Regional vs. National Accreditation for Nursing Programs

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Nursing professionals constitute the bulk of healthcare workers in the U.S., with more than 3.8 million registered nurses currently practicing, according to the American Association of Colleges of Nursing (AACN). The need for qualified registered nurses and advanced practice registered nurses continues to grow as more doctors and nursing professionals retire.

Five nursing students gather around a laptop at a work table.To prepare for the anticipated shortage of healthcare professionals, prospective nurses need to earn a degree and gain experience in the field. Today, nursing students comprise more than half of all health professions students, according to the AACN. However, nursing students should be sure the program is accredited before applying for a Bachelor of Science in Nursing (BSN) degree.

If you are already an experienced registered nurse and want to pursue a nursing degree, such as an online RN to BSN degree, choosing an accredited nursing program is essential. However, when it comes to regional vs. national accreditation, what’s the difference? And why does it matter?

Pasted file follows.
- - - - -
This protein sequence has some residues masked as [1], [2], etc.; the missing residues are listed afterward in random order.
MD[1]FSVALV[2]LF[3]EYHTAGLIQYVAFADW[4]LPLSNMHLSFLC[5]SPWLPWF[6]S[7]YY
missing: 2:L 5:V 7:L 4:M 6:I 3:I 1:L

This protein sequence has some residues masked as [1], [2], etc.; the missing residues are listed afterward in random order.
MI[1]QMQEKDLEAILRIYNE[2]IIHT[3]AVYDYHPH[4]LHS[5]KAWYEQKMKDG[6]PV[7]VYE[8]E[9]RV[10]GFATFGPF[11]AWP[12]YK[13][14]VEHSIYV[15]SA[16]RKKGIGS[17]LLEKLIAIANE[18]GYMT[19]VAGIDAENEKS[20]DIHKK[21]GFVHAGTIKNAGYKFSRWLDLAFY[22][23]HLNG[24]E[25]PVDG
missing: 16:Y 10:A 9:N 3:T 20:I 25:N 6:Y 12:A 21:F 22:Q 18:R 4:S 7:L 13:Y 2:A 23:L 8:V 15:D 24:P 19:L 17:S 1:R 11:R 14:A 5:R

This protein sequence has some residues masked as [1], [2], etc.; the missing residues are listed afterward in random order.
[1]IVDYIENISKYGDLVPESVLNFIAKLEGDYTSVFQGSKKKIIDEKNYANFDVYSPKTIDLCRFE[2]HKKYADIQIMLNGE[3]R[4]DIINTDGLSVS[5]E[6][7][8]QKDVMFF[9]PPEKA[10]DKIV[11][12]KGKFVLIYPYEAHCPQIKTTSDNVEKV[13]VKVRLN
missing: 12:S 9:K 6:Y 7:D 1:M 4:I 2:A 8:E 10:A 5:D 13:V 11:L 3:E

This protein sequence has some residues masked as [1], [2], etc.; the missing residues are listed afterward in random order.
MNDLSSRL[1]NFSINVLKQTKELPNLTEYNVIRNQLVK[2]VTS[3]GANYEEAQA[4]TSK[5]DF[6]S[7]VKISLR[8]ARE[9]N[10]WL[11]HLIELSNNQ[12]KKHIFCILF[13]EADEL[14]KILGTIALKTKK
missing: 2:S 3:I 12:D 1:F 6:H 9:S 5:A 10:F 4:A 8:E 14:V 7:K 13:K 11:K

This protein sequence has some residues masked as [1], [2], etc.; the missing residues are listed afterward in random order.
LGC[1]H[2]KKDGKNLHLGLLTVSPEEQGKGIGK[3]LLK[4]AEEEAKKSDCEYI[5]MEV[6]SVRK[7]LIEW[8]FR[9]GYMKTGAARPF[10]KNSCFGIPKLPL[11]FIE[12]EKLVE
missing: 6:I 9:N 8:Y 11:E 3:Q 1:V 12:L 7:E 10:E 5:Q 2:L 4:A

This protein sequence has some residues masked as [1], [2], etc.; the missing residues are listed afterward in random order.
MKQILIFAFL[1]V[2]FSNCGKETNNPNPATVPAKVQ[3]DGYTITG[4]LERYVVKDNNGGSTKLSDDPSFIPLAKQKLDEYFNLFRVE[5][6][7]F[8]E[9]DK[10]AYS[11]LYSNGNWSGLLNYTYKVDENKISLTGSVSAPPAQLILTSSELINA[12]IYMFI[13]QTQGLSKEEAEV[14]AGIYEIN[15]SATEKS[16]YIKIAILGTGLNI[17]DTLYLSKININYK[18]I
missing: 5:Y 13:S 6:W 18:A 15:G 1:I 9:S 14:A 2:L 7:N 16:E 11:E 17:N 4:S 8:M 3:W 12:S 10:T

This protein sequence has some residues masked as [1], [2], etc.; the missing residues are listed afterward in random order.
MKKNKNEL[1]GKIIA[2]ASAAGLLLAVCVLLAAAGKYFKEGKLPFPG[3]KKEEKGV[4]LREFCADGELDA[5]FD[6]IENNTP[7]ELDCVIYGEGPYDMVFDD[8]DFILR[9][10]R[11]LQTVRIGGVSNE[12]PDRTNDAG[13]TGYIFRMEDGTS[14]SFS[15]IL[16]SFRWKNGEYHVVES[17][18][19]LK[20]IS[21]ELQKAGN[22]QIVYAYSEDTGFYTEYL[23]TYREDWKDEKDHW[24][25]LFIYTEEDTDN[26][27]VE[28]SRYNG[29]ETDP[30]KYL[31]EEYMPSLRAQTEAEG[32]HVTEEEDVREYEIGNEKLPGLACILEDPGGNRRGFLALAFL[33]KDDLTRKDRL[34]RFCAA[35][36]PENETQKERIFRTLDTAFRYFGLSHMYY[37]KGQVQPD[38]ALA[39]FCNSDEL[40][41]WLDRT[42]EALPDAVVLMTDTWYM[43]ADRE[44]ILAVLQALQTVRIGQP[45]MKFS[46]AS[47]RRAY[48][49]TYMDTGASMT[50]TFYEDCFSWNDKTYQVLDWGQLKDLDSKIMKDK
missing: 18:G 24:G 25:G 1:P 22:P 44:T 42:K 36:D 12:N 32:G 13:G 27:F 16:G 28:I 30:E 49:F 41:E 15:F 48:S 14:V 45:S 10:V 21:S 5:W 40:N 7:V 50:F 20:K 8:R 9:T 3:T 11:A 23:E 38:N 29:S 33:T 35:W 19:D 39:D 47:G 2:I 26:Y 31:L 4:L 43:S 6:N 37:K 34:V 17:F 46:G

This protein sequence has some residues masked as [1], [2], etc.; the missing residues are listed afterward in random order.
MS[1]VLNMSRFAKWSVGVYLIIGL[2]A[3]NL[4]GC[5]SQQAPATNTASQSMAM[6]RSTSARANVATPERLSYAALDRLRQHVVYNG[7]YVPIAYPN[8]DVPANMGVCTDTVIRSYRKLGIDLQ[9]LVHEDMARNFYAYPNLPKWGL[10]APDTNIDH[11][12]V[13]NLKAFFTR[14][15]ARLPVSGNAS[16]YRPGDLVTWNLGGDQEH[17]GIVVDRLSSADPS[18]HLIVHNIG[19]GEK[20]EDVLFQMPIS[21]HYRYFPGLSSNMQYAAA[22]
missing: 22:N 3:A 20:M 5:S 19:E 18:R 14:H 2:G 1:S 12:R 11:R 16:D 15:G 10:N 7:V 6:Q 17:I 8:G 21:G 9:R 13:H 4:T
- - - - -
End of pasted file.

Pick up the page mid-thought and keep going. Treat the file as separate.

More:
Why Is Accreditation Important?

One of the most important things a prospective nursing student should research when applying for nursing school is if the university and specific nursing program are accredited. Two different types of accreditation — institution based and program based — can have a bearing on whether a nursing student receives federal financial aid, can transfer credits, and qualifies to take the NCLEX-RN exam.

After receiving a state license to operate, universities typically seek accreditation through a regional or national accreditation organization. While regional accreditation may sound more local than national accreditation, it is actually an older and more established process. A university that has regional accreditation is usually seen as more prestigious. Typically, lower-tier institutions receive national accreditation instead of regional accreditation.

However, when it comes to specific programs, such as a Bachelor of Science in Nursing program, the accrediting organizations operate strictly on a national accreditation basis. Nursing programs strive to be accredited by the Commission on Collegiate Nursing Education (CCNE) and Accreditation Commission for Education in Nursing (ACEN), which are two national programmatic accrediting organizations.